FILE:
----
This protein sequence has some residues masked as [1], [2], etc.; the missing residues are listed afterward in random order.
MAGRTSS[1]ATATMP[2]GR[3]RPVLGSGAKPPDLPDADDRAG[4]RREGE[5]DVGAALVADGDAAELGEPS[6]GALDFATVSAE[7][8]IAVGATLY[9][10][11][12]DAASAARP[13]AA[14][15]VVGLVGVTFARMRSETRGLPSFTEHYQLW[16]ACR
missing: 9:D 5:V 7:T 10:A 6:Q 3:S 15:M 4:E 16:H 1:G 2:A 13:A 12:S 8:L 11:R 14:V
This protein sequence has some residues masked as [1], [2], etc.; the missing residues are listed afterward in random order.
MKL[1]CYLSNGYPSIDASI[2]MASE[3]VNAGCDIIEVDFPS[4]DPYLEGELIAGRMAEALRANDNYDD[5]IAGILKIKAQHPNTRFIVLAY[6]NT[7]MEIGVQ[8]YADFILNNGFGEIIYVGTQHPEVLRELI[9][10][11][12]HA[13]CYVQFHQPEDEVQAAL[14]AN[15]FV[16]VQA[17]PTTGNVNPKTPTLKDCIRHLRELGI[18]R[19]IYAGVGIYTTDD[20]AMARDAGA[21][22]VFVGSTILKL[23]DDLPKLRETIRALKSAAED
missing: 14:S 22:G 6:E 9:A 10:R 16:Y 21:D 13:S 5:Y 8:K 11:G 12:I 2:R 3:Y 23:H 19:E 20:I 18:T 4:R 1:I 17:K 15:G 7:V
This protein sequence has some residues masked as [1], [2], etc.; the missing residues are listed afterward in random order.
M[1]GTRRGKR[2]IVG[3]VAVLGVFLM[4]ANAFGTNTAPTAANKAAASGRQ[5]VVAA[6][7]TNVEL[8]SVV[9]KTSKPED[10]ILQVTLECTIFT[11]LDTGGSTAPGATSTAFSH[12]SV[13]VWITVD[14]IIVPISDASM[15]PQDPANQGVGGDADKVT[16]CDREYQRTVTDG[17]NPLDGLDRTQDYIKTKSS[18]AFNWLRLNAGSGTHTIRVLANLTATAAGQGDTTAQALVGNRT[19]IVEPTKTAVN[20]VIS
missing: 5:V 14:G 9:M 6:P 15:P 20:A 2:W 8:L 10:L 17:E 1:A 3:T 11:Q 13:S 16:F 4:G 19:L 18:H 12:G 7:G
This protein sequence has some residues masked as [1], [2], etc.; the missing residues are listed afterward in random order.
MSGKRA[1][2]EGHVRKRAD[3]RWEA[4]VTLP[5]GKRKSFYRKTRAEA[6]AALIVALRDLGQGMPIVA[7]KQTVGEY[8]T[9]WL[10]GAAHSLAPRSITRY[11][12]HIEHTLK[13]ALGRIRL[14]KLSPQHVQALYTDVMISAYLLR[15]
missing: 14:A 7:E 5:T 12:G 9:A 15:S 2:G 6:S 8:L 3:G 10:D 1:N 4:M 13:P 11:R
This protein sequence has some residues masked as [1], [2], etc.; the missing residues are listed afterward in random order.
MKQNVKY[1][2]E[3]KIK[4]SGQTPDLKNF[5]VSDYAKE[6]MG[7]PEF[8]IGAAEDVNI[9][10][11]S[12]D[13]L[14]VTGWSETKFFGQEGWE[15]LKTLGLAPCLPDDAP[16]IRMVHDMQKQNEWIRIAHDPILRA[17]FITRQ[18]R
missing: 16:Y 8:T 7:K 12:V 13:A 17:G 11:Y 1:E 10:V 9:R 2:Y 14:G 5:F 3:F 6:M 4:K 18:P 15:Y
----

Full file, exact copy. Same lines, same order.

This protein sequence has some residues masked as [1], [2], etc.; the missing residues are listed afterward in random order.
MAGRTSS[1]ATATMP[2]GR[3]RPVLGSGAKPPDLPDADDRAG[4]RREGE[5]DVGAALVADGDAAELGEPS[6]GALDFATVSAE[7][8]IAVGATLY[9][10][11][12]DAASAARP[13]AA[14][15]VVGLVGVTFARMRSETRGLPSFTEHYQLW[16]ACR
missing: 9:D 5:V 7:T 10:A 6:Q 3:S 15:M 4:E 16:H 1:G 2:A 13:A 12:S 8:L 11:R 14:V
This protein sequence has some residues masked as [1], [2], etc.; the missing residues are listed afterward in random order.
MKL[1]CYLSNGYPSIDASI[2]MASE[3]VNAGCDIIEVDFPS[4]DPYLEGELIAGRMAEALRANDNYDD[5]IAGILKIKAQHPNTRFIVLAY[6]NT[7]MEIGVQ[8]YADFILNNGFGEIIYVGTQHPEVLRELI[9][10][11][12]HA[13]CYVQFHQPEDEVQAAL[14]AN[15]FV[16]VQA[17]PTTGNVNPKTPTLKDCIRHLRELGI[18]R[19]IYAGVGIYTTDD[20]AMARDAGA[21][22]VFVGSTILKL[23]DDLPKLRETIRALKSAAED
missing: 14:S 22:G 6:E 9:A 10:R 16:Y 21:D 13:S 5:Y 8:K 11:G 12:I 2:R 3:Y 23:H 19:E 20:I 18:T 4:R 1:I 17:K 15:G 7:V
This protein sequence has some residues masked as [1], [2], etc.; the missing residues are listed afterward in random order.
M[1]GTRRGKR[2]IVG[3]VAVLGVFLM[4]ANAFGTNTAPTAANKAAASGRQ[5]VVAA[6][7]TNVEL[8]SVV[9]KTSKPED[10]ILQVTLECTIFT[11]LDTGGSTAPGATSTAFSH[12]SV[13]VWITVD[14]IIVPISDASM[15]PQDPANQGVGGDADKVT[16]CDREYQRTVTDG[17]NPLDGLDRTQDYIKTKSS[18]AFNWLRLNAGSGTHTIRVLANLTATAAGQGDTTAQALVGNRT[19]IVEPTKTAVN[20]VIS
missing: 5:V 14:G 9:M 6:P 15:P 20:A 2:W 8:L 10:L 17:E 1:A 3:T 11:Q 13:S 16:F 4:G 19:L 18:H 12:G 7:G
This protein sequence has some residues masked as [1], [2], etc.; the missing residues are listed afterward in random order.
MSGKRA[1][2]EGHVRKRAD[3]RWEA[4]VTLP[5]GKRKSFYRKTRAEA[6]AALIVALRDLGQGMPIVA[7]KQTVGEY[8]T[9]WL[10]GAAHSLAPRSITRY[11][12]HIEHTLK[13]ALGRIRL[14]KLSPQHVQALYTDVMISAYLLR[15]
missing: 14:A 7:E 5:T 12:G 9:A 15:S 2:G 6:S 8:L 3:G 10:D 1:N 4:M 13:P 11:R
This protein sequence has some residues masked as [1], [2], etc.; the missing residues are listed afterward in random order.
MKQNVKY[1][2]E[3]KIK[4]SGQTPDLKNF[5]VSDYAKE[6]MG[7]PEF[8]IGAAEDVNI[9][10][11]S[12]D[13]L[14]VTGWSETKFFGQEGWE[15]LKTLGLAPCLPDDAP[16]IRMVHDMQKQNEWIRIAHDPILRA[17]FITRQ[18]R
missing: 16:Y 8:T 7:K 12:V 13:A 17:G 11:Y 1:E 10:V 9:R 2:Y 14:G 5:F 3:F 6:M 4:K 18:P 15:Y